wished to know whether it was the intention of the hon. Member, if this Bill should go into Committee, to restrain any of the trains from running which at present run upon Sundays?


said, that when the Bill reached the Committee, he should be perfectly satisfied with whatever mode the Committee might think fit to deal with it. The Bill did not propose to touch the question of the number of railway trains at all: that was left in the hands of the Postmaster-General; all that was sought was, that to whatever trains which might be ordered to be run by him upon Sundays, passenger carriages might be attached.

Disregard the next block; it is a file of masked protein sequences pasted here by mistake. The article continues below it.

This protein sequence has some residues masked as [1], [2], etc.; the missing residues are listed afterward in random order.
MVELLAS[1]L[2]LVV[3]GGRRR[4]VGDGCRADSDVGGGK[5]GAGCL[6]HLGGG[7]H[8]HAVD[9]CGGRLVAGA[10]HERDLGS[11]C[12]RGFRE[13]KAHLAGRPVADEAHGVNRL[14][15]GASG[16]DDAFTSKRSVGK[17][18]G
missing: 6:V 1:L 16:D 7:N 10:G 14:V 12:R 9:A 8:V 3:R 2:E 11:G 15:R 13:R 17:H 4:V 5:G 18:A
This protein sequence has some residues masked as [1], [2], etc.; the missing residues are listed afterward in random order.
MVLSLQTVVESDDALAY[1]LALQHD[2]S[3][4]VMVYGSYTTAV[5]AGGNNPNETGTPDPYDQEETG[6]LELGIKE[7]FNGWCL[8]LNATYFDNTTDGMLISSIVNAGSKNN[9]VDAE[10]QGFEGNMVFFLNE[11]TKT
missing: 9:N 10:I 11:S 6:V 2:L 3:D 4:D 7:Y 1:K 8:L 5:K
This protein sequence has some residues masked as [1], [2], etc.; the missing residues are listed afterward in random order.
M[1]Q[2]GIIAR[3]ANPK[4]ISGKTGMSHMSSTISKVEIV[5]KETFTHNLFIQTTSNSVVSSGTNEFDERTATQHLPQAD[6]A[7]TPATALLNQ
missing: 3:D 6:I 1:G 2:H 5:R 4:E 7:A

said, that it was a well-known saying of Prince Talleyrand, "that language was given to man to disguise his thoughts." He did not know whether the hon. Member who had brought forward this measure, concurred in that opinion. With respect to the present Bill, he certainly should not have thought, judging from its title, that its object was that stated by the hon. Member. He thought that the object of the Bill was to limit the number of trains run upon Sundays. The title of the Bill was a complete misnomer. He felt certain that a more obnoxious measure than that of the hon. Gentleman could not be introduced to the notice of the House. If the Bill were passed, they would be obliged to go a great deal further, and take measures for ensuring the attendance of post-chaises and omnibuses at the various stations along the line. The case of the Duchess of Sutherland had been referred to, and a great deal more had been made of it than was necessary. He would state to the House an explanation of that transaction. It appeared that a rule had been established not to start trains on Sundays, and therefore it was impossible to comply with her Grace's wishes; but she might have availed herself of the facilities which would have been afforded to her for travelling on the previous Saturday. He believed there were 50,000 persons employed on railways, and if they did not give them a day of rest, they could not expect to get the élite of servants on the railways who would perform effectively the important duty of attending to the safety of the passengers. He begged to call the attention of the House to the report of a Select Committee on the observance of the Sabbath, appointed in the year 1832—a report that was entitled to great weight from the House. It recommended a general revision of the law for the regulation of the Sabbath, stating that Sunday labour was generally considered a degradation; that the allowance of the seventh day for rest was the just right of the subject; and as such was considered by a largo portion of the working classes. It appeared that efforts had been in Manchester to place the clerks in the post-office on the same footing with the clerks of the London post-office; and that a petition in support of that project was signed by 11,000 persons. It appeared that petitions had been adopted in Liverpool, Bath, and other places, to the same effect. He implored of the House not to legislate on this question in direct opposition to the wishes of the people. He thanked the House for the attention with which they had heard him, and begged to move that the Bill be read a second time this day six months."